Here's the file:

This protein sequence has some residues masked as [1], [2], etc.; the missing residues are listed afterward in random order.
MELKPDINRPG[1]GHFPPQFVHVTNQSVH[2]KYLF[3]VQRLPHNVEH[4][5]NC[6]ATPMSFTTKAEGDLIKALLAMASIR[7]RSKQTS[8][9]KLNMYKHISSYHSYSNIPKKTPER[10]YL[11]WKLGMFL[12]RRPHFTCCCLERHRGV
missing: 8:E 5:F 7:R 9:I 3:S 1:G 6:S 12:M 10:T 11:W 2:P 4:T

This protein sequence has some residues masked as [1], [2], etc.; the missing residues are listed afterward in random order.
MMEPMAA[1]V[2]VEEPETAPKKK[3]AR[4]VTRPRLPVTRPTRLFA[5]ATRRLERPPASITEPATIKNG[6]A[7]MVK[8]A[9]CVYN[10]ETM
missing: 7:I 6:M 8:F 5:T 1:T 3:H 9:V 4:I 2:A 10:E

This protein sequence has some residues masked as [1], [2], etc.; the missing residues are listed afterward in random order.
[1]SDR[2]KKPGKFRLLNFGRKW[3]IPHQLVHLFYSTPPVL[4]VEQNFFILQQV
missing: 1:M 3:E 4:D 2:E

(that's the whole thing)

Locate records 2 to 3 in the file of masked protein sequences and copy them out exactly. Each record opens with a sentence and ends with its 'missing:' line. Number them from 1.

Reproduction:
This protein sequence has some residues masked as [1], [2], etc.; the missing residues are listed afterward in random order.
MMEPMAA[1]V[2]VEEPETAPKKK[3]AR[4]VTRPRLPVTRPTRLFA[5]ATRRLERPPASITEPATIKNG[6]A[7]MVK[8]A[9]CVYN[10]ETM
missing: 7:I 6:M 8:F 5:T 1:T 3:H 9:V 4:I 2:A 10:E

This protein sequence has some residues masked as [1], [2], etc.; the missing residues are listed afterward in random order.
[1]SDR[2]KKPGKFRLLNFGRKW[3]IPHQLVHLFYSTPPVL[4]VEQNFFILQQV
missing: 1:M 3:E 4:D 2:E